from the publisher:
When the famous German author Sebastian Haffner died at the age of ninety-one in 1999, a manuscript was discovered among his unpublished papers. The book was begun in 1939, but with the advent of World War II, Haffner had set it aside. His family made the decision to publish it, and the result is Defying Hitler: A Memoir. Spanning the period from 1907 to 1933, it offers a unique perspective on the rise of Hitler and the growing influence of Nazism, and anticipates much of what was to unfold in the ensuing years.
Haffner's personal memories form the basis for questioning, analyzing, and interpreting German history and culture. His astute and compelling eye-witness accounts provide a broad overview of a country in a constant state of flux. He examines the pervasive influence of groups such as the Free Corps -- the right-wing voluntary military force, set up to suppress the revolution of 1918, that would provide training for many of those who were to become Nazi storm troopers -- and the Hitler Youth movement which swept the nation. His own family's financial struggles illustrate the disaster that befell many of Germany's citizens during the apocalyptic year of 1923, when inflation devastated the country. The later peaceful but dangerously uninspiring Stresemann years contributed still further to Hitler's rise to power. Haffner elucidates how the average educated German grappled with a rapidly changing society, while chronicling day-to-day changes in attitudes, beliefs, politics, and prejudices.
A major best-seller in Germany now available for the first time in English, and including new chapters recently unearthed by a historian working in the German state archives, Defying Hitler is a highly illuminating portrait of a time, a place, and a people.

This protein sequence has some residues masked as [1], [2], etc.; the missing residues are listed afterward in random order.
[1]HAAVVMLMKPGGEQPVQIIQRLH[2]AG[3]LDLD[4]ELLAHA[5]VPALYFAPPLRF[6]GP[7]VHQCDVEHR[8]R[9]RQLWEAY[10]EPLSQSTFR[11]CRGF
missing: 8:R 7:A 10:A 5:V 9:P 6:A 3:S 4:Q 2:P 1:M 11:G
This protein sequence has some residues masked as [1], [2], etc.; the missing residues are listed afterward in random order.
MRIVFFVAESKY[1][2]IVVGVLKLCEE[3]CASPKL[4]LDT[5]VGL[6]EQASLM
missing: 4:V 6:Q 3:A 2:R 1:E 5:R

"A remarkable account, dug out of a drawer, about daily life in Germany during the rise of Nazism . . . Deserves a wide readership elsewhere in the world." --Kirkus Reviews (starred)Sebastian Haffner was born in Berlin in 1907. In 1938 he emigrated to England and a few years later began writing for The Observer. He returned to Germany in 1954 and became the best-selling author of, among other works, The Rise and Fall of Prussia, Failure of a Revolution: Germany 1918-1919, and The Meaning of Hitler. He died in 1999.
"A short, stabbing, brilliant book . . . It is important, first, as evidence of what one intelligent German knew in the 1930s about the unspeakable nature of Nazism, at a time when the overwhelming majority of his countrymen claim to have know nothing at all. And, second, for its rare capacity to reawaken anger about those who made the Nazis possible." --Max Hastings, The Sunday Telegraph
"Unsurpassable . . . Wonderfully written . . .There is an exceptional literary power in what he writes . . . Haffner's brief autobiography is replete with historical insights, expressed with a lightness of touch and a literary verve." --Richard Overy, Literary Review
"The most important book of the year." --Richard Kammerlings, Frankfurter Allgemeine Zeitung
"Sebastian Haffner was Germany's political conscience, but it is only now that we can read how he experienced the Nazi terror himself - that is a memoir of frightening relavance today." --Heinrich Jaenicke, Stern
"An electrifying discovery." --Volker Ullrich, Die Zeit
"Reviewers call it the book of the year; readers have made it a best-seller." --Reinhard Mohr, Der Spiegel